WordJong is basically Scrabble and mah-jongg mashed up together into a pile of tiles. Each tile has a letter on it, and you arrange those tiles into words, gaining access to more letter tiles as you clear the top and sides of the pile. Bigger words and less common letters give you more points as in Scrabble. It interestingly provides two separate modes of advancement, one based on the traditional video game level structure, and the other on Brain Age-style daily gaming.
The "main" mode in WordJong is the Daily Puzzle. This is a pre-determined puzzle made up of specifically-placed tiles, and is only "completed" when you've used every tile. You can undo any move, and there's no time limit, so when you get to the bottom of the stack and run out of possible words, you have to back out to an earlier spot and try again. It's common to have to back out five steps or more to come up with a combination of words that uses every letter. Each puzzle has a high score to beat, and I have yet to even approach the high score. I have no idea how many Daily Puzzles there are, but I do know that it's a great feature, and that it's powerfully intimidating to start one of these up thinking that there's at least one known "solution" that I would basically have to guess.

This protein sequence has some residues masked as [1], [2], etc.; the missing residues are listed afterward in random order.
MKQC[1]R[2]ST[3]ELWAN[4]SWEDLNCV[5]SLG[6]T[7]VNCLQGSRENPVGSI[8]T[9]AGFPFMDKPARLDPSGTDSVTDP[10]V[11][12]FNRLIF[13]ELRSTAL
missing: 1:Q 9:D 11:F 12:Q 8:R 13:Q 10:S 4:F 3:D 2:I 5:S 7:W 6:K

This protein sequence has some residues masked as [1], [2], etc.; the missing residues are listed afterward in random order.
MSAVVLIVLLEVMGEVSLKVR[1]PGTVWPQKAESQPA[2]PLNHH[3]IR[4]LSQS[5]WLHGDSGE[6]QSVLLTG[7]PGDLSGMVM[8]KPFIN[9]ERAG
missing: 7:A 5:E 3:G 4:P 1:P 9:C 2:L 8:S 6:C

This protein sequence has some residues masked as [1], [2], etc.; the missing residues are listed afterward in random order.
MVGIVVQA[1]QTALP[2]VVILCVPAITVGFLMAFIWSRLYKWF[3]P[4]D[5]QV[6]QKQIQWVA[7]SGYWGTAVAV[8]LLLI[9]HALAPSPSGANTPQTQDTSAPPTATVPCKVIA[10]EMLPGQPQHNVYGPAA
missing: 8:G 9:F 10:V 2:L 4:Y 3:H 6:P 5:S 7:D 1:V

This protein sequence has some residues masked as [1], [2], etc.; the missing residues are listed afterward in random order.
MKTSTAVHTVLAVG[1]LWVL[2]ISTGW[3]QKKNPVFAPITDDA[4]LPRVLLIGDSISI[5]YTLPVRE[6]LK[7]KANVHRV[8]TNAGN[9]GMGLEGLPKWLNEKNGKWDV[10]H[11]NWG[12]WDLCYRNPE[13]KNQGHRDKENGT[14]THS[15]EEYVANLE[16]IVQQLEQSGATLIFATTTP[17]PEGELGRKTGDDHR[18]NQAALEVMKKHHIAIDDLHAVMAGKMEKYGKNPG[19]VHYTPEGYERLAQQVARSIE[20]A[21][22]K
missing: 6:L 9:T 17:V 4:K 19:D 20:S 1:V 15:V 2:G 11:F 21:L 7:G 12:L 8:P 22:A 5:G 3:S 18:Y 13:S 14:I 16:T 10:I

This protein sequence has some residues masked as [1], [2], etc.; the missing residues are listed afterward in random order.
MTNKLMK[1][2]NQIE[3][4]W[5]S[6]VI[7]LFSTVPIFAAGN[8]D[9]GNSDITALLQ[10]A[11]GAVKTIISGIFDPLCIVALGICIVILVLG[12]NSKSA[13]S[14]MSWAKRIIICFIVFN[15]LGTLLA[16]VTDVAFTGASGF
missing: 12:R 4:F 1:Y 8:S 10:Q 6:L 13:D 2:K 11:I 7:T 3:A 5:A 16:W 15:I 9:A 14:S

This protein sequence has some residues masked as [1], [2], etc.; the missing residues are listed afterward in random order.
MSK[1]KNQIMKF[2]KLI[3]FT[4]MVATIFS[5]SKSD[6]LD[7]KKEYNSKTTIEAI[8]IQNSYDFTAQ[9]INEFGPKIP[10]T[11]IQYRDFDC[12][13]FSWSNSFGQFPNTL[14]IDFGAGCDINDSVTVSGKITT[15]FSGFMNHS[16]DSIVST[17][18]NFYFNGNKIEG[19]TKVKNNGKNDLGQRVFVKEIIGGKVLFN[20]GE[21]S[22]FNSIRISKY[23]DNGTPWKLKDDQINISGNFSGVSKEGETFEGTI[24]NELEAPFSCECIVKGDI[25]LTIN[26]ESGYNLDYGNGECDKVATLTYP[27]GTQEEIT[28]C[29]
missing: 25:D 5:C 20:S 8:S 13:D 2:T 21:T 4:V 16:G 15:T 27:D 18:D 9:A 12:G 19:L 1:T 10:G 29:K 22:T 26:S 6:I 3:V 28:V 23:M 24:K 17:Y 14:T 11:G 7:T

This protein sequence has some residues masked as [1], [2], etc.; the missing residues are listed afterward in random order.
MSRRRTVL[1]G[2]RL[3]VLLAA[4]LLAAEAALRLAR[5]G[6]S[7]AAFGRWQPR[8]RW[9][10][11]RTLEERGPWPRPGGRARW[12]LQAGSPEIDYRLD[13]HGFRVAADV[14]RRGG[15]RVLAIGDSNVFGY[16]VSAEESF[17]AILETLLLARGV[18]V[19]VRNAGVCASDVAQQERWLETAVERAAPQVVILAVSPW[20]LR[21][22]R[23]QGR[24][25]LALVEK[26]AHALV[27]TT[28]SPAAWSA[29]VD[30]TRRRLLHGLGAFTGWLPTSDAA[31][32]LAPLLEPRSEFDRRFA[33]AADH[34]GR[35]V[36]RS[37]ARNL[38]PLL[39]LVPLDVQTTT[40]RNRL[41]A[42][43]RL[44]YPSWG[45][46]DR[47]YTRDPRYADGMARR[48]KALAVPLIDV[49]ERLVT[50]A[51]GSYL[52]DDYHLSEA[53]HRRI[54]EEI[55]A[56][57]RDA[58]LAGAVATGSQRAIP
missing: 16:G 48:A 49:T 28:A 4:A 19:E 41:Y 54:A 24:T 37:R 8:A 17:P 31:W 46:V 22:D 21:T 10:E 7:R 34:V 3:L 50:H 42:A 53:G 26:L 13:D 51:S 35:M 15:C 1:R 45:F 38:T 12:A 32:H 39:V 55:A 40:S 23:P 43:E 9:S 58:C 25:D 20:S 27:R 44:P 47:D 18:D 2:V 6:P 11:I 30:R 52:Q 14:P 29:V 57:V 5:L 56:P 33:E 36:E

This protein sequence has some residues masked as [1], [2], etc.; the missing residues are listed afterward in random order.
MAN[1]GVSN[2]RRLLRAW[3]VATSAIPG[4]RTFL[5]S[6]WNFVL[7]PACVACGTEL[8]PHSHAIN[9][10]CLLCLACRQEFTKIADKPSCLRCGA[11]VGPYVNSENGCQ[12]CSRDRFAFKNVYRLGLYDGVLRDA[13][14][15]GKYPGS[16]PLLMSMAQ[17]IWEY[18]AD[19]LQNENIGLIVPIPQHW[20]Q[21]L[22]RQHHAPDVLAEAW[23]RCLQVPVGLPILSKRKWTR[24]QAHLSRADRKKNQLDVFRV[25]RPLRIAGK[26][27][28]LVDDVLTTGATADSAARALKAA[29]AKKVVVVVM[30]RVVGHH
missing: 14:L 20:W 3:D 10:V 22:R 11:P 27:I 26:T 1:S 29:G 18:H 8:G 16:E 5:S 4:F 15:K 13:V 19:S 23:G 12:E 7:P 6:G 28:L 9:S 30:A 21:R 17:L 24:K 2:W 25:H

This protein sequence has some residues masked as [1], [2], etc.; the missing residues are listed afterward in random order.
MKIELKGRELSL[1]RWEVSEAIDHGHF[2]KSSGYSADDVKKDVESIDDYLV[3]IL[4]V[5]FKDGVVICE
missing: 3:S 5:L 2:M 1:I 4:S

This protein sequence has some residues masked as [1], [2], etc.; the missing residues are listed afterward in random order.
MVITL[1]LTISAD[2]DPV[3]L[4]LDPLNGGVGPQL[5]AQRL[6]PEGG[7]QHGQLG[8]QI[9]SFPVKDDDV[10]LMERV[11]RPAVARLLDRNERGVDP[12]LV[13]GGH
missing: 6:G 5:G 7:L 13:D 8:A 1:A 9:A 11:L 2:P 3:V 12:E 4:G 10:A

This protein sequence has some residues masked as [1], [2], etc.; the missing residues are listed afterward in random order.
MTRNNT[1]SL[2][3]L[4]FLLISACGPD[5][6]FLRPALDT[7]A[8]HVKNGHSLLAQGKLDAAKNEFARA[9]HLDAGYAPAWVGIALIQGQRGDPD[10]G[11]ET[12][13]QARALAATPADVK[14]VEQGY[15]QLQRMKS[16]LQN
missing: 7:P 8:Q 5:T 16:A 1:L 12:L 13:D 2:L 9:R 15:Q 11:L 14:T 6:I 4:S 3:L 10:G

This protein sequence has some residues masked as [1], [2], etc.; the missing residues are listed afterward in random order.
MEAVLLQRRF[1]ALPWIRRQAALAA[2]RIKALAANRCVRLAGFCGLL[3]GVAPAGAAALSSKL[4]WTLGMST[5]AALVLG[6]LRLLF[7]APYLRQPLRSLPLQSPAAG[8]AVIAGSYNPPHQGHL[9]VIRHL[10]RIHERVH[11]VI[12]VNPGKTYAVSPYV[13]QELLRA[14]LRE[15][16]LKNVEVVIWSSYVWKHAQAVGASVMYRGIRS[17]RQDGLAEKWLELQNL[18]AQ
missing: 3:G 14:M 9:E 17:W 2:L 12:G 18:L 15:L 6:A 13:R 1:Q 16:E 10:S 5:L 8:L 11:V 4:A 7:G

The Temple Challenge is a more traditional level-based game, in that you progress from puzzle to puzzle. When you complete a puzzle, you get a fortune cookie, complete with pseudo-philosophical fortune cookie text. I cannot express how cute this is, and how much I appreciate that flourish. You also earn "awards" in this mode, which correspond exactly to the idea of "Achievements" on Xbox Live Arcade.
Speaking of Internet gaming, perhaps the most significant feature of WordJong is its online play. I was not able to test the Wi-Fi Connection-based game, but I was able to try the Battle Mode in local wireless. Battle Mode puts two players on a single puzzle, taking turns to spell words. The competitive aspect comes not only from trying to outscore your opponent, but from delighting in stealing the tiles that you only find out they needed after doing so.
I'm having a lot of fun with WordJong so far, when I'm not overcome with the desire to destroy it out of frustration. What seems like a very simple, casual game gets brutally, and appropriately, difficult very quickly.